The project was the expansion of an existing parking lot to a high capacity parking garage located at very busy, high-end shopping mall. The construction challenges associated with the expansion included both geotechnical aspects of the subsurface, and impacts to the daily retail operations of the mall. The geotechnical challenges included existing fill and soft layers overlaying medium dense to dense sand for a depth of approximately 80 feet before encountering sandstone bedrock. The mall owners were concerned about vibrations from any pile driving activities damaging the adjacent building, and disturbing store employees and shoppers.
Friction piles technology provides a unique solution in ground conditions where the displacement of unconsolidated materials push back on the pile yielding friction.
Friction micropiles – designing for the heavy loading associated with the high capacity parking garage and close proximity to existing structures steered the design team towards micropiles. The subsurface characteristics indicating fill and soft soils layer into the underlying medium dense to dense sand for some 80 feet, further defined the best type of micropile. The closed system friction micropile design would benefit from the displacement of the unconsolidated subsurface without the potential for soil loss. It would also address the owners concerns regarding vibration and noise as well as result in limited spoils generation.
The high-capacity parking garage complex replaced an existing parking lot and was designed to provide easy access to the mall. During construction, the retail shops remained open and shoppers’ access maintained.
12" diameter 110 ton piles
challenging subsurface soil conditions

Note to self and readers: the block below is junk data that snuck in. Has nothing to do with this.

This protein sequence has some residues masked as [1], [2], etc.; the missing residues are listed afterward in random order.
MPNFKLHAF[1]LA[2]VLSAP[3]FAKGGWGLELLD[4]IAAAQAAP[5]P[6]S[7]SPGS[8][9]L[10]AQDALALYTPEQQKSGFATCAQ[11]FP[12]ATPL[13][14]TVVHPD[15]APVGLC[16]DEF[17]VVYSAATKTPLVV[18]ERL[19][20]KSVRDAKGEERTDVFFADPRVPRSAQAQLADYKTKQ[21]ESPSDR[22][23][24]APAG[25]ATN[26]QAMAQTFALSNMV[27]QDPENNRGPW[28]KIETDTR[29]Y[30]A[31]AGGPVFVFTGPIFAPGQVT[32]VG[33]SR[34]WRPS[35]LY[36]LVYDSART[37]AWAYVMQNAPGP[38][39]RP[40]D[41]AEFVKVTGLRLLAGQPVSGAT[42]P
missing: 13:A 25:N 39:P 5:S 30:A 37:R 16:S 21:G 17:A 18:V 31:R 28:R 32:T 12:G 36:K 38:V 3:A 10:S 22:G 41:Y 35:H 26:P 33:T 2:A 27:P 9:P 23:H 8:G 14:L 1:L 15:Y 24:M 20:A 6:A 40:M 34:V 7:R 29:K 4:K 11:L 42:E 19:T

Understanding the subsurface features and recognizing that medium dense to dense sands provided the design engineer the opportunity to engage friction micropile technology that would take full advantage of these underground characteristics.
This technology would not only address the necessary structural aspects of the project but would offer a unique solution in this urban setting. The mall parking lot was in very close proximity to the active retail facilities. The owner was concerned about vibration and noise, and any spoils generated on site would require special handling.
Unlike typical drilled piles where the spoils are extracted, the friction pile simply displaces the soils in close proximity to the advancing casing, densifying the immediate area, and increasing the friction or load bearing characteristics of the ground. The pile develops its resistance to forces either uplift or compression as a direct result of the friction or drag from the pressures generated by the displacement of subsurface materials as the cone shaped “conical” screw tip and hollow steel pipe that make up the pile are